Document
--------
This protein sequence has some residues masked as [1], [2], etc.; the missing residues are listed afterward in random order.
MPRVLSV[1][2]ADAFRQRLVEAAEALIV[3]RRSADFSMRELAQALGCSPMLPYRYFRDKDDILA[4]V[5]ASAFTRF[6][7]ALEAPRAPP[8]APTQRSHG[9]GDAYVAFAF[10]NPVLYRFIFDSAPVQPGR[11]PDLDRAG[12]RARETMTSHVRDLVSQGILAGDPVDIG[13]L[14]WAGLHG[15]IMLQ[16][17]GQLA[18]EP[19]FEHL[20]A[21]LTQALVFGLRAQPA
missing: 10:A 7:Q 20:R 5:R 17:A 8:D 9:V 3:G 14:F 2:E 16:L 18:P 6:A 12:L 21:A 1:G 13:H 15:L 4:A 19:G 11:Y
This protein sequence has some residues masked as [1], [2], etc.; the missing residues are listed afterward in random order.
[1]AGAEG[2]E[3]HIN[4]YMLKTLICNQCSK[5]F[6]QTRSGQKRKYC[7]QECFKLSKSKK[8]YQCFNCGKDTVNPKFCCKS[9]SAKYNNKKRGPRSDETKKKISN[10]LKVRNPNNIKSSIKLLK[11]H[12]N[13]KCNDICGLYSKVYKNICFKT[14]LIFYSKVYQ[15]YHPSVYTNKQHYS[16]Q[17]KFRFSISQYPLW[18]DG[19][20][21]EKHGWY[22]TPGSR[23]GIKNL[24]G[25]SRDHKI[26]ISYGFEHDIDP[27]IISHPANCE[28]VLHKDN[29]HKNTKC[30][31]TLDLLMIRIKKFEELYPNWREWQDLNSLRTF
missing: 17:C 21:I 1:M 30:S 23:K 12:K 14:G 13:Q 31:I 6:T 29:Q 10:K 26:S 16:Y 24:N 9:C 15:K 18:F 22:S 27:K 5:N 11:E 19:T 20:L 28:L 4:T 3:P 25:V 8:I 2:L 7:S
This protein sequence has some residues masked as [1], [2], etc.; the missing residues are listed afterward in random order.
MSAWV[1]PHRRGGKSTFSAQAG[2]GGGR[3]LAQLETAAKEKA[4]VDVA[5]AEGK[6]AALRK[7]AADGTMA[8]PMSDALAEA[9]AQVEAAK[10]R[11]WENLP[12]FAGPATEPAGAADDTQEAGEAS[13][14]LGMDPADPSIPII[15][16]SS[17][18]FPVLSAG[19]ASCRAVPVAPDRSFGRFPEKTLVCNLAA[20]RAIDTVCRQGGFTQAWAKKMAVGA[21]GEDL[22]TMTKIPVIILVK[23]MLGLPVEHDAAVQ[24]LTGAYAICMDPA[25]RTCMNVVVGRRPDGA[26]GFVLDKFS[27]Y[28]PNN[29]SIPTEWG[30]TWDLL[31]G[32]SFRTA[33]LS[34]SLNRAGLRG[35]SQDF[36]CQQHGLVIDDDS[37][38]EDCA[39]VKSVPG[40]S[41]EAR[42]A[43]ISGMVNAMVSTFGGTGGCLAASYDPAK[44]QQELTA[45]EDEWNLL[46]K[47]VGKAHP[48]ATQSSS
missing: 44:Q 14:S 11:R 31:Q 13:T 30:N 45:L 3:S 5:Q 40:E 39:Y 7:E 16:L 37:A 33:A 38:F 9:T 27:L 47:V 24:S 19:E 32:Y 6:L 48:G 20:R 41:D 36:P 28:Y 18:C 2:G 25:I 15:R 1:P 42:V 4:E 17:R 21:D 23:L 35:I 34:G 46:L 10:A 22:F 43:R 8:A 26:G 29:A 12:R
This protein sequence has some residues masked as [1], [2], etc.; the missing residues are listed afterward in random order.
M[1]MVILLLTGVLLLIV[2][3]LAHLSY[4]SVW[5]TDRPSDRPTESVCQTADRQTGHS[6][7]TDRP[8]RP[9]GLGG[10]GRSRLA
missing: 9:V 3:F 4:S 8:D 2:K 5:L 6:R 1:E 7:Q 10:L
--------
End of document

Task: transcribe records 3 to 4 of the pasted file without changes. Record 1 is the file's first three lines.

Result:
This protein sequence has some residues masked as [1], [2], etc.; the missing residues are listed afterward in random order.
MSAWV[1]PHRRGGKSTFSAQAG[2]GGGR[3]LAQLETAAKEKA[4]VDVA[5]AEGK[6]AALRK[7]AADGTMA[8]PMSDALAEA[9]AQVEAAK[10]R[11]WENLP[12]FAGPATEPAGAADDTQEAGEAS[13][14]LGMDPADPSIPII[15][16]SS[17][18]FPVLSAG[19]ASCRAVPVAPDRSFGRFPEKTLVCNLAA[20]RAIDTVCRQGGFTQAWAKKMAVGA[21]GEDL[22]TMTKIPVIILVK[23]MLGLPVEHDAAVQ[24]LTGAYAICMDPA[25]RTCMNVVVGRRPDGA[26]GFVLDKFS[27]Y[28]PNN[29]SIPTEWG[30]TWDLL[31]G[32]SFRTA[33]LS[34]SLNRAGLRG[35]SQDF[36]CQQHGLVIDDDS[37][38]EDCA[39]VKSVPG[40]S[41]EAR[42]A[43]ISGMVNAMVSTFGGTGGCLAASYDPAK[44]QQELTA[45]EDEWNLL[46]K[47]VGKAHP[48]ATQSSS
missing: 44:Q 14:S 11:R 31:Q 13:T 30:N 45:L 3:S 5:Q 40:E 39:Y 7:E 16:L 37:A 33:A 38:F 9:T 27:L 47:V 24:S 19:E 32:Y 6:L 48:G 20:R 41:D 36:P 28:Y 18:C 2:G 25:I 15:R 1:P 42:V 4:E 17:R 21:D 23:L 35:I 34:G 46:L 10:A 22:F 43:R 8:A 26:G 29:A 12:R
This protein sequence has some residues masked as [1], [2], etc.; the missing residues are listed afterward in random order.
M[1]MVILLLTGVLLLIV[2][3]LAHLSY[4]SVW[5]TDRPSDRPTESVCQTADRQTGHS[6][7]TDRP[8]RP[9]GLGG[10]GRSRLA
missing: 9:V 3:F 4:S 8:D 2:K 5:L 6:R 1:E 7:Q 10:L